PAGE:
UpFront Gallery & Home
|Posted on May 14, 2014 at 2:01 PM||comments (11)|
The beginning of a new year: a time to remember the past, and look to the future with fresh eyes and renewed hope. It is a season of reflection, resolution, and renovation (the three R’s?), because if you’re selling (or buying) a home, this is also the time to get ready for the spring market.
Before anything else, contact a real estate representative to provide an appraisal of your home’s current value, and an assessment of your local market. If you wish to improve your home’s value, and also decrease the time it spends with a for-sale sign on the lawn, FLUFF IT!
Fluffing, or staging a home has been statistically proven to bring a higher return on your investment, and significantly improve the time it takes to sell it. The goal is to get the home into “move in” condition, an environment that makes little or no immediate demands on the new owners. So many of today’s families are pressed for time. Few want to buy a house that needs some work the minute they move in. Sure, there are people who just want a handyman’s special they can renovate themselves. However, most people don’t have the time.
Most buyers overestimate the time and trouble involved in even simple cosmetic changes, such as stripping wallpaper, and they will mentally subtract that amount from the asking price of the house. If there are too many repairs that will have to be done right away, they may lose interest in the house altogether.
There are many things you can do on your own to create a higher perceived value:
• Get rid of clutter
• Pop brighter bulbs into light fixtures
• Add window treatments that let in the light
• Wash windows inside and out
• Make any repairs
• Paint exterior doors and trim
• Add a front door mat
• Flip the sofa cushions
• Paint in neutral colours
• Refinish hardwood floors
• Add new linens and towels
• For the open house day, create a relaxed atmosphere with candles, music, and fresh flowers
If you feel overwhelmed by the tasks required to get your house in top shape, or simply don’t have the time to get things done, hire someone to organize it for you. It can be less costly than you think—generally $2,000 to $10,000 for an average-sized house—and will more than pay for itself in time saved and increased value.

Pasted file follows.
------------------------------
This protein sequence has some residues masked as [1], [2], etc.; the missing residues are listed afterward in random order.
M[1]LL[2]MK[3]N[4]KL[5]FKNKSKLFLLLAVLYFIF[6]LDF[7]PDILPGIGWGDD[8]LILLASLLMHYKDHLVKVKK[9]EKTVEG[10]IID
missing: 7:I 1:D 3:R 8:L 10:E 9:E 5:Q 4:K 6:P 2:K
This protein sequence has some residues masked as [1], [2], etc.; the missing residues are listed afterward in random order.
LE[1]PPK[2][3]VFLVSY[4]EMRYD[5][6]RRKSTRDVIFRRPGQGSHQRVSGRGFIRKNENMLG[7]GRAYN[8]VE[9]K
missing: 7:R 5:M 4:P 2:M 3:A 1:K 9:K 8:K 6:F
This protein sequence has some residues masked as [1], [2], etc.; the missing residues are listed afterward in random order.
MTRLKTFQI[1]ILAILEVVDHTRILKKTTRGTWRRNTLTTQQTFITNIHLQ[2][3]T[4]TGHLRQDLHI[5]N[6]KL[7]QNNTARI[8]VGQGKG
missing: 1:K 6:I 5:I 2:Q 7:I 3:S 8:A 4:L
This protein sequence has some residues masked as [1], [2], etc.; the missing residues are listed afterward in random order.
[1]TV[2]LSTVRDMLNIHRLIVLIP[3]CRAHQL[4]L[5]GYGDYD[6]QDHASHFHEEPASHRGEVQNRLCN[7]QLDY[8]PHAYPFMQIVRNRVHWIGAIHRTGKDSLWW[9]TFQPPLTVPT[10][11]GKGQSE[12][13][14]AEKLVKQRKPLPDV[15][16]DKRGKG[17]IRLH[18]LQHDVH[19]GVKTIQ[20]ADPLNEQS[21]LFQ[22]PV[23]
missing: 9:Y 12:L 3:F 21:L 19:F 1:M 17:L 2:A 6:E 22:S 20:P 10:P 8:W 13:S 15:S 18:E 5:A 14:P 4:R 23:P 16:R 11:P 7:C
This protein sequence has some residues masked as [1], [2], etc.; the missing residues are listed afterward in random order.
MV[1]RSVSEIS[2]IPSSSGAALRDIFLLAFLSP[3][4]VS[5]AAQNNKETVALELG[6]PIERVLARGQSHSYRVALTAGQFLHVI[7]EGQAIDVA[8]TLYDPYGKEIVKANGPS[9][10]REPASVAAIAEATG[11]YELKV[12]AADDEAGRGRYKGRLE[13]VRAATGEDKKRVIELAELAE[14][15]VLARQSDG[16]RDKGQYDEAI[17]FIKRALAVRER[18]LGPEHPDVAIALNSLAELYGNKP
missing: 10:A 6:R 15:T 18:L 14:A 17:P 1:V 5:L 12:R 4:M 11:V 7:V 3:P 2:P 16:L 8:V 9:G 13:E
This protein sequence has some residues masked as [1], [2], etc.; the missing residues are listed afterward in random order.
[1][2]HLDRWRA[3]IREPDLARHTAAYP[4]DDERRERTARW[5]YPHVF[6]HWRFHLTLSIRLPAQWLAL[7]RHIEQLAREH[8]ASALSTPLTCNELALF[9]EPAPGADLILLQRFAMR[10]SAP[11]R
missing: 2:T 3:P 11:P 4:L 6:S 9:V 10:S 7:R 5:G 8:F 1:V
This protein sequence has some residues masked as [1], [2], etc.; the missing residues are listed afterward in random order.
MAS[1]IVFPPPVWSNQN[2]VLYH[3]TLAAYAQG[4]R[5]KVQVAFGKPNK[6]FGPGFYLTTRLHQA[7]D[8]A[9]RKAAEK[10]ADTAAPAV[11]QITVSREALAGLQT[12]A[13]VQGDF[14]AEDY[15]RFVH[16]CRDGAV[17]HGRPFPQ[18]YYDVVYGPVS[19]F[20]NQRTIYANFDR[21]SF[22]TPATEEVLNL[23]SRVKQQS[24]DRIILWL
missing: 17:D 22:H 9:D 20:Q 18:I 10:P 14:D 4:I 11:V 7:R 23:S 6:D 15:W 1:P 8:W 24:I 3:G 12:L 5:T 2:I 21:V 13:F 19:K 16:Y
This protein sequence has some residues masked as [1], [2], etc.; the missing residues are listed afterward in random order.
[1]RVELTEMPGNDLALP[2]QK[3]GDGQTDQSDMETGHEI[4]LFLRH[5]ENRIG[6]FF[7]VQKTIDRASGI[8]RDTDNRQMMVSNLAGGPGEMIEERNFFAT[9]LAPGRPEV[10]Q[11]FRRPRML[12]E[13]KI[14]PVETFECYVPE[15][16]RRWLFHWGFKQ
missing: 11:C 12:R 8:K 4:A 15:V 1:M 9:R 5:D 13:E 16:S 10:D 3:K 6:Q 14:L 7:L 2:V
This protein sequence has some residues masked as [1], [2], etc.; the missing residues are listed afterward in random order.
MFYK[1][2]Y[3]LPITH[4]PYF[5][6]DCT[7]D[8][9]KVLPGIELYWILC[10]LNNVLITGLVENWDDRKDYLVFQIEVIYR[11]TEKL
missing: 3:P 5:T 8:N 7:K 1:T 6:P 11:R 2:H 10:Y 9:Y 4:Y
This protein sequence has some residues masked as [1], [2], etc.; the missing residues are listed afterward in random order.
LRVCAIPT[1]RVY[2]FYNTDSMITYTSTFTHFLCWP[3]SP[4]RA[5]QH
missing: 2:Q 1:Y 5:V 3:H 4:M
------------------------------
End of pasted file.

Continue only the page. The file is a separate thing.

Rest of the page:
For a flat fee, a home stager can provide you with a “to do” list that you can work on completing on your own, or for an additional hourly rate, he/she will hire and supervise tradespeople to do it for you, and usually much more quickly. The day before the first open house, there are last minute touch-ups, such as re-arranging furniture or hanging borrowed paintings.
Other strategies to increase interior:
• Pare back the house to its basic structure—rent a temporary storage space for clutter and excess furniture
• Restore original features such as hardwood floors
• Create a specific purpose or use for each room
• Consider the initial impact a room makes—move or cover up ugly furniture, objects or views and get ready to enjoy your new home!
|Posted on May 14, 2014 at 1:57 PM||comments (0)|
In past articles we’ve talked about the big picture when it comes to designing a room, a house, an outdoor scape. Form and function, organization, collecting and editing, staging and fluffing for re-sale, remodelling or renovating, extending to the outdoors, and decorating versus design.